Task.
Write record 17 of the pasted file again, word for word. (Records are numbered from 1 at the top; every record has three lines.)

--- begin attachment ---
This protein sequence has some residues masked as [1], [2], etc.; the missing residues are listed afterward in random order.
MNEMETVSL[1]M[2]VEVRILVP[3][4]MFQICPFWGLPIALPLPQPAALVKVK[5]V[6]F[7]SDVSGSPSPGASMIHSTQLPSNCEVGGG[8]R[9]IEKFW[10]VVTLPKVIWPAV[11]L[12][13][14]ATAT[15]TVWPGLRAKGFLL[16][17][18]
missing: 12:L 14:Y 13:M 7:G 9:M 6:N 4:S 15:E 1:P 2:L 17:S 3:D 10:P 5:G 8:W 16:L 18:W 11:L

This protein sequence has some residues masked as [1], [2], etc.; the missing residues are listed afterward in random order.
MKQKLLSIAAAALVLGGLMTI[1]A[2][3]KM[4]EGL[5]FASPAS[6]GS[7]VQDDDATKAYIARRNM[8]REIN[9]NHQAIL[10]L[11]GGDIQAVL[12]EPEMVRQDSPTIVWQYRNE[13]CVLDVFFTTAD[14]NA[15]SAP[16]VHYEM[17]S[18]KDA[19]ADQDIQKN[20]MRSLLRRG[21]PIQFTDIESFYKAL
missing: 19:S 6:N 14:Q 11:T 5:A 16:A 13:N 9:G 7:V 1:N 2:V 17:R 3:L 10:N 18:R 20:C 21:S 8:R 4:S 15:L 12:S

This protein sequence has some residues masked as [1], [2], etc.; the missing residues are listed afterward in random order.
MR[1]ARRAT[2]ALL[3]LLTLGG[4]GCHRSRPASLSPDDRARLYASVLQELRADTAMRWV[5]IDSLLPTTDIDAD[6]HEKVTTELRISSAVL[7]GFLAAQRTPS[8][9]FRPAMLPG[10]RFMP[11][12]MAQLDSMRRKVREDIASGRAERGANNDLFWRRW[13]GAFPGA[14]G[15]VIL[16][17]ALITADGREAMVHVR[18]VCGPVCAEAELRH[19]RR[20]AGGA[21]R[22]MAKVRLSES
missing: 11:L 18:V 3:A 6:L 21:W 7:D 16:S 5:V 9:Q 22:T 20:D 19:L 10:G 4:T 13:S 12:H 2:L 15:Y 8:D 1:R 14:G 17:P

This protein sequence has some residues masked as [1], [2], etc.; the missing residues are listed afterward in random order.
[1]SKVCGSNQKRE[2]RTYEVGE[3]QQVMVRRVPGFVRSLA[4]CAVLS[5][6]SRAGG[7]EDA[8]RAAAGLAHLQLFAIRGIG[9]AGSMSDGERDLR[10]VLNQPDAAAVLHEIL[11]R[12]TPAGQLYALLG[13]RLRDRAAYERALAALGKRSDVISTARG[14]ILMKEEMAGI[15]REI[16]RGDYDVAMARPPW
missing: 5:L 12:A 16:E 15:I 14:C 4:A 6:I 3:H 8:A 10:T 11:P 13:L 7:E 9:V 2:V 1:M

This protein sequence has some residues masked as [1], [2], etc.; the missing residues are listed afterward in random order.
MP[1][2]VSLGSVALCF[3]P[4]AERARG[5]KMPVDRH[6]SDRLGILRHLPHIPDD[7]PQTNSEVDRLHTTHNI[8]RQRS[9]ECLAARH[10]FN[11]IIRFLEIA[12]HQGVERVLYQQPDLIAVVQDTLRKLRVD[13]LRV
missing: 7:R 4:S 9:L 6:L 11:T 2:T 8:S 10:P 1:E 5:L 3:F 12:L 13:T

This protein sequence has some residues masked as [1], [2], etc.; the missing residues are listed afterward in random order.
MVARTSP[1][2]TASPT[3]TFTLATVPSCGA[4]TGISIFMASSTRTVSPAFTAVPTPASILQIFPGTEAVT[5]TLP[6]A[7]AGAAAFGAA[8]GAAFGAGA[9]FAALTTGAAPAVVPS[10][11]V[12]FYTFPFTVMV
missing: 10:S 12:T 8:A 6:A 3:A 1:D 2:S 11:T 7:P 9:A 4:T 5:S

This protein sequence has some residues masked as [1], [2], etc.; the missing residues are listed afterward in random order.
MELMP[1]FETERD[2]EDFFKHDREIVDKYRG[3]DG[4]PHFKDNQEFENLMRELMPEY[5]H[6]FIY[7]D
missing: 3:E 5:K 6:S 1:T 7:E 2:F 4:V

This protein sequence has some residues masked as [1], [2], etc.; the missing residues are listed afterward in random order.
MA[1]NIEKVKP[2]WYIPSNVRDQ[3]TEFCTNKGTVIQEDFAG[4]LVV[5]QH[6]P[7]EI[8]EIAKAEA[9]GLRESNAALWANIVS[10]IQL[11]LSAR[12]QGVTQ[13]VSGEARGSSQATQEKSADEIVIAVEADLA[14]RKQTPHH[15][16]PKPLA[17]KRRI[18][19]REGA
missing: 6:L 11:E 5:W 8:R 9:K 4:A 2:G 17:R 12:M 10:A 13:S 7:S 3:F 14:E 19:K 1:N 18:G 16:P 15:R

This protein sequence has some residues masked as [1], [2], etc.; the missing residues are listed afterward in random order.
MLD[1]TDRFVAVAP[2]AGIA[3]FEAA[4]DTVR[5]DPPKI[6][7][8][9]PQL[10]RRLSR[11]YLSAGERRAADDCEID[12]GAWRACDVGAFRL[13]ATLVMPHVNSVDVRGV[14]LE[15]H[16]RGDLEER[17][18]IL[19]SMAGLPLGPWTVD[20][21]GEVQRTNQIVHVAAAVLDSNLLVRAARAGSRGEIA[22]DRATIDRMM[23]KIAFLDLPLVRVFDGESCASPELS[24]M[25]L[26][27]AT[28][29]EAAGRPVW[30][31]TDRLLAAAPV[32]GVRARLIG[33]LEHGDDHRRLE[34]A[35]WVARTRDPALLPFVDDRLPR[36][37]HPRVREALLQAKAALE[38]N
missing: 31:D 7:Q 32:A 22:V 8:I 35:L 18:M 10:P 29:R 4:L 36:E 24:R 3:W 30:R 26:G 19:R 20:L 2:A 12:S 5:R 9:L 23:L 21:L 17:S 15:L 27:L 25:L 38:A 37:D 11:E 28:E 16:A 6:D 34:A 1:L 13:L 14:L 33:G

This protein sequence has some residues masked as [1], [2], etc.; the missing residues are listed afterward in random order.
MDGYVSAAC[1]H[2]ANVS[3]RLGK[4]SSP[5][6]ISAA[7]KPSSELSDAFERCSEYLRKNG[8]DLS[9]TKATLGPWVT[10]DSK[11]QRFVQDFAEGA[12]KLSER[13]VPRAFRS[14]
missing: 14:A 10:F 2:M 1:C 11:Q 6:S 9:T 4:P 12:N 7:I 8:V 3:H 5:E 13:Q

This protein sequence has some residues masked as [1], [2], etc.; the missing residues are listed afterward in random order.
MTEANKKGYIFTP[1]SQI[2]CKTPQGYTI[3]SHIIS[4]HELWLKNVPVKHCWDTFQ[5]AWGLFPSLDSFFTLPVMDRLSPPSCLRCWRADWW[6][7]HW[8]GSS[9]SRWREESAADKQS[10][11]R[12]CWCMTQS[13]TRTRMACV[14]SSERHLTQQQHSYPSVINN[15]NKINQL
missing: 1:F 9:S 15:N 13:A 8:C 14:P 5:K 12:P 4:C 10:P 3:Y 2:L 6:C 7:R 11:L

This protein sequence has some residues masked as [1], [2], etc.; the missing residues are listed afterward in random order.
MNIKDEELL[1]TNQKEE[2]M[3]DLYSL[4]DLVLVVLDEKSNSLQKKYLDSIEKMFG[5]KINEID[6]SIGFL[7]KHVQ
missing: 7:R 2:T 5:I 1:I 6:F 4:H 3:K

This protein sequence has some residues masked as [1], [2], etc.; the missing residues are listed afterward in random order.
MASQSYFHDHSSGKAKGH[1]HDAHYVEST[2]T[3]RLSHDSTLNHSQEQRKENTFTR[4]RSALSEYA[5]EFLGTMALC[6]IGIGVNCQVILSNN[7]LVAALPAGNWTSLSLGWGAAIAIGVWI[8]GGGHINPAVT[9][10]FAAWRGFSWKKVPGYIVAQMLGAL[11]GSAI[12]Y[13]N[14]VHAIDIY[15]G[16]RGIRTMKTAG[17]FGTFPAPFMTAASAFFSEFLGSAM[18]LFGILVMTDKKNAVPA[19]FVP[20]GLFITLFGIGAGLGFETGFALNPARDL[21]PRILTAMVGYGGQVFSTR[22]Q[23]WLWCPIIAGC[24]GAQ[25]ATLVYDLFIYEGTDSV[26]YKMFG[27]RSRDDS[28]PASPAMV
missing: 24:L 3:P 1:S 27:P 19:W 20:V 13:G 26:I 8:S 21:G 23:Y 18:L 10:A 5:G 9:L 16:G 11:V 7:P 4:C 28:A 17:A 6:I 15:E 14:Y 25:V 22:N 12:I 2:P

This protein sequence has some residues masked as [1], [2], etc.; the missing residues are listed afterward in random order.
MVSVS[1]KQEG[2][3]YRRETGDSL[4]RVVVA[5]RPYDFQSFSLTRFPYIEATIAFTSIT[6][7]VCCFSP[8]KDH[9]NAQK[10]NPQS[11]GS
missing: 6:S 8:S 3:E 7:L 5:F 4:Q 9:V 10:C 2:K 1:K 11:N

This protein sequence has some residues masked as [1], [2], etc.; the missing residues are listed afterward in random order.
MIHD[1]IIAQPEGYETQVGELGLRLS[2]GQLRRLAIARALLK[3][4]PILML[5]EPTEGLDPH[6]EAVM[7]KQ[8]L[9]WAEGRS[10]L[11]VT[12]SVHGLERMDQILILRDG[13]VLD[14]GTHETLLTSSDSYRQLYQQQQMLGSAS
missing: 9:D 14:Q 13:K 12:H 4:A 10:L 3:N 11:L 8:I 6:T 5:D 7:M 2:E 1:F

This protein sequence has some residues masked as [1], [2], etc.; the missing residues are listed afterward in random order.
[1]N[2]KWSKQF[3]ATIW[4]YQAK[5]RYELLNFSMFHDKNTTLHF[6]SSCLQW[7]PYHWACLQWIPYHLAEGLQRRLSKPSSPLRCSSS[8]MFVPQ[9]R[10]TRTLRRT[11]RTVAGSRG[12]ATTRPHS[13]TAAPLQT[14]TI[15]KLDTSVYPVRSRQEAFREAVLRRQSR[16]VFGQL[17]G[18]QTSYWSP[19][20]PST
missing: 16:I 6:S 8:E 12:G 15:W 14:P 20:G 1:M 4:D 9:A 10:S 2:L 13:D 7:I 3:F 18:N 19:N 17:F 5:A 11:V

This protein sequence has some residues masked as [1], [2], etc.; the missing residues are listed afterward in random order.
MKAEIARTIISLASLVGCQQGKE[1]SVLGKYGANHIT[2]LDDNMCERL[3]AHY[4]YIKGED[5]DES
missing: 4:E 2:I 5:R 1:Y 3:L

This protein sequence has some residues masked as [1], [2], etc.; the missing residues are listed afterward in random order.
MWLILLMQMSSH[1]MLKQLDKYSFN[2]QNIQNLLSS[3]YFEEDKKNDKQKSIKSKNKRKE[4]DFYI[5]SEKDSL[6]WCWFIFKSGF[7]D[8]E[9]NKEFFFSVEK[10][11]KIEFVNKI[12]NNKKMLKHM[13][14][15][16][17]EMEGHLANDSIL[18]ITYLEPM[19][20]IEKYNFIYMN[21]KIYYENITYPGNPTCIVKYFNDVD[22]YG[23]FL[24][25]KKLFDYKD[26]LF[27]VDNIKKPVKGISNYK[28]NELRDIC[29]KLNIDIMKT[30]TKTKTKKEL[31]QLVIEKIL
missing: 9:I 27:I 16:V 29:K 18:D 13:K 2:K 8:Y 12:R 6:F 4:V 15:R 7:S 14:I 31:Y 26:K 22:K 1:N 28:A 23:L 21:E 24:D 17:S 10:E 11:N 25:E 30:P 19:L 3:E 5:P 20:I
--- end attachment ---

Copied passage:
This protein sequence has some residues masked as [1], [2], etc.; the missing residues are listed afterward in random order.
MKAEIARTIISLASLVGCQQGKE[1]SVLGKYGANHIT[2]LDDNMCERL[3]AHY[4]YIKGED[5]DES
missing: 4:E 2:I 5:R 1:Y 3:L